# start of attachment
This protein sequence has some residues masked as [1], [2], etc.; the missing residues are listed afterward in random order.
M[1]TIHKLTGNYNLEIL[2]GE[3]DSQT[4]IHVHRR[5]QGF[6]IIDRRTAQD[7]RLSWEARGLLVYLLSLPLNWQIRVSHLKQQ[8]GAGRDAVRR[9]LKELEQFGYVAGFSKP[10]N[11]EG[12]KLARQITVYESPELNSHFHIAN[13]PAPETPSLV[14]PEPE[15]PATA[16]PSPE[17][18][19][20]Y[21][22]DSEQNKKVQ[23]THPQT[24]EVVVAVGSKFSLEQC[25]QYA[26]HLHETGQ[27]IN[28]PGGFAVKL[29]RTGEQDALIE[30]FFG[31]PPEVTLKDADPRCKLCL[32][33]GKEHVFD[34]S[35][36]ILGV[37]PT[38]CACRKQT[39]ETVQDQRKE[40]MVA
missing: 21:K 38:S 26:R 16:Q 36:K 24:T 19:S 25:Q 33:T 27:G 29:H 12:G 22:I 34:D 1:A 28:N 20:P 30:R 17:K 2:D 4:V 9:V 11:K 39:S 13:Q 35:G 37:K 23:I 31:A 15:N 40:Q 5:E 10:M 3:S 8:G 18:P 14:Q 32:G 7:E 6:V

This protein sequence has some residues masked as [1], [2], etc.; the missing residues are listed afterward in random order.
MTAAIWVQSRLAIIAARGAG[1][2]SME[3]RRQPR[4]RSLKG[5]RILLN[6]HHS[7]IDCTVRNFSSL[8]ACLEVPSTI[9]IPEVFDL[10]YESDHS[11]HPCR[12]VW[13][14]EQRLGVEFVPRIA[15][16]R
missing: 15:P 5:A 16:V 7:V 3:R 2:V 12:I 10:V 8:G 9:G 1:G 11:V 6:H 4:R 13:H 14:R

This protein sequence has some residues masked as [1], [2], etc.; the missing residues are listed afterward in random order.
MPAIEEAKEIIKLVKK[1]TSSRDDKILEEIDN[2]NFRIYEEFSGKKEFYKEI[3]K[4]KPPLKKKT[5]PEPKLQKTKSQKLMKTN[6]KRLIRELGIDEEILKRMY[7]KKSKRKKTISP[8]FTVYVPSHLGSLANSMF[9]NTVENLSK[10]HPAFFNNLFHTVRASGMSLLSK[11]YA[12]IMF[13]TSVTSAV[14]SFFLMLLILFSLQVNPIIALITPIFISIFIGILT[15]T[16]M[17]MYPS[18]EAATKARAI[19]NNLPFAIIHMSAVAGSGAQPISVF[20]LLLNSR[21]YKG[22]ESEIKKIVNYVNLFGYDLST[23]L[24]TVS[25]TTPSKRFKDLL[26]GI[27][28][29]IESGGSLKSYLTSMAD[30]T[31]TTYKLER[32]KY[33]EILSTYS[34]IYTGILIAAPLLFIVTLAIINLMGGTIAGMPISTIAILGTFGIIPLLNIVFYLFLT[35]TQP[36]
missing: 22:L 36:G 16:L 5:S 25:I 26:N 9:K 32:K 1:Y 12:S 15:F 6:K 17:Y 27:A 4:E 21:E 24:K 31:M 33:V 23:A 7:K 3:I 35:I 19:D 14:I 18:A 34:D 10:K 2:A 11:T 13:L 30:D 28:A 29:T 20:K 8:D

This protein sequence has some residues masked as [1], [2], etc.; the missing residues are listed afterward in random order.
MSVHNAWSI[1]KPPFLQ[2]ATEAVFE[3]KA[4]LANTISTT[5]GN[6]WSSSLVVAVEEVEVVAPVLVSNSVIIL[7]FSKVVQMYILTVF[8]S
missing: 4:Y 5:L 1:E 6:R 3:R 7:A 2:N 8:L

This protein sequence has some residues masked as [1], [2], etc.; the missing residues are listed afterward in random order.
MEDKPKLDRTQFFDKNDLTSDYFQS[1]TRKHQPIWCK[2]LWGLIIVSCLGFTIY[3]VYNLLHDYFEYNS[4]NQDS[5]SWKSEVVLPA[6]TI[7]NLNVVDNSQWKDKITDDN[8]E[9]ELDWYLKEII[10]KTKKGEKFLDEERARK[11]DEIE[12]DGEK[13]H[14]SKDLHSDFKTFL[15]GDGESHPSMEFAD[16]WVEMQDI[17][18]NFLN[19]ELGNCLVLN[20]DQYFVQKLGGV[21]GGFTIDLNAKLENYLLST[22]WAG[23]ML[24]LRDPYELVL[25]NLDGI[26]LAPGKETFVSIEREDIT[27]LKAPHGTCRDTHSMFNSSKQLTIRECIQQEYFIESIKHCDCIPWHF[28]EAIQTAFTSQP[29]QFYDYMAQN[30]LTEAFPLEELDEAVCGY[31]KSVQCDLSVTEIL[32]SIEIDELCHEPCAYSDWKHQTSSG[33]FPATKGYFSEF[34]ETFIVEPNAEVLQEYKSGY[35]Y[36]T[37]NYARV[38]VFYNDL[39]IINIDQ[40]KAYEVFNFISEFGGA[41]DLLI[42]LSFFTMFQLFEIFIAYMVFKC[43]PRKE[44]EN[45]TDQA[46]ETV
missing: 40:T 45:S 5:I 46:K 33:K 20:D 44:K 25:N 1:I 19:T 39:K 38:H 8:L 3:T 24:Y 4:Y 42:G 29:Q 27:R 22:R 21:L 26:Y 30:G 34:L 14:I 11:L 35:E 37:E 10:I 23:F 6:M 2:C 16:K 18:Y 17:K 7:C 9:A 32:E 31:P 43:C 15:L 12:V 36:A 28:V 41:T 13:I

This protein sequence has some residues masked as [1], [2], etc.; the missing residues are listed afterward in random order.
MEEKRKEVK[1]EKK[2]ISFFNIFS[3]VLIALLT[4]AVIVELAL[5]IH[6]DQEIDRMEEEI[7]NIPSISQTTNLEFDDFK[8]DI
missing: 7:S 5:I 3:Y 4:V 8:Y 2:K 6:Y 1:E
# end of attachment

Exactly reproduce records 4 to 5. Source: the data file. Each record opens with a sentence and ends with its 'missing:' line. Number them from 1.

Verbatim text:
This protein sequence has some residues masked as [1], [2], etc.; the missing residues are listed afterward in random order.
MSVHNAWSI[1]KPPFLQ[2]ATEAVFE[3]KA[4]LANTISTT[5]GN[6]WSSSLVVAVEEVEVVAPVLVSNSVIIL[7]FSKVVQMYILTVF[8]S
missing: 4:Y 5:L 1:E 6:R 3:R 7:A 2:N 8:L

This protein sequence has some residues masked as [1], [2], etc.; the missing residues are listed afterward in random order.
MEDKPKLDRTQFFDKNDLTSDYFQS[1]TRKHQPIWCK[2]LWGLIIVSCLGFTIY[3]VYNLLHDYFEYNS[4]NQDS[5]SWKSEVVLPA[6]TI[7]NLNVVDNSQWKDKITDDN[8]E[9]ELDWYLKEII[10]KTKKGEKFLDEERARK[11]DEIE[12]DGEK[13]H[14]SKDLHSDFKTFL[15]GDGESHPSMEFAD[16]WVEMQDI[17][18]NFLN[19]ELGNCLVLN[20]DQYFVQKLGGV[21]GGFTIDLNAKLENYLLST[22]WAG[23]ML[24]LRDPYELVL[25]NLDGI[26]LAPGKETFVSIEREDIT[27]LKAPHGTCRDTHSMFNSSKQLTIRECIQQEYFIESIKHCDCIPWHF[28]EAIQTAFTSQP[29]QFYDYMAQN[30]LTEAFPLEELDEAVCGY[31]KSVQCDLSVTEIL[32]SIEIDELCHEPCAYSDWKHQTSSG[33]FPATKGYFSEF[34]ETFIVEPNAEVLQEYKSGY[35]Y[36]T[37]NYARV[38]VFYNDL[39]IINIDQ[40]KAYEVFNFISEFGGA[41]DLLI[42]LSFFTMFQLFEIFIAYMVFKC[43]PRKE[44]EN[45]TDQA[46]ETV
missing: 40:T 45:S 5:I 46:K 33:K 20:D 44:K 25:N 1:I 19:T 39:K 38:H 8:L 3:T 24:Y 4:Y 42:G 29:Q 27:R 22:R 21:L 26:Y 30:G 34:L 14:I 11:L 35:E 37:E 10:I 23:F 6:M 2:C 16:K 18:Y 17:K 7:C 9:A 32:E 31:P 43:C 15:L 12:V 36:A 28:V 41:T 13:I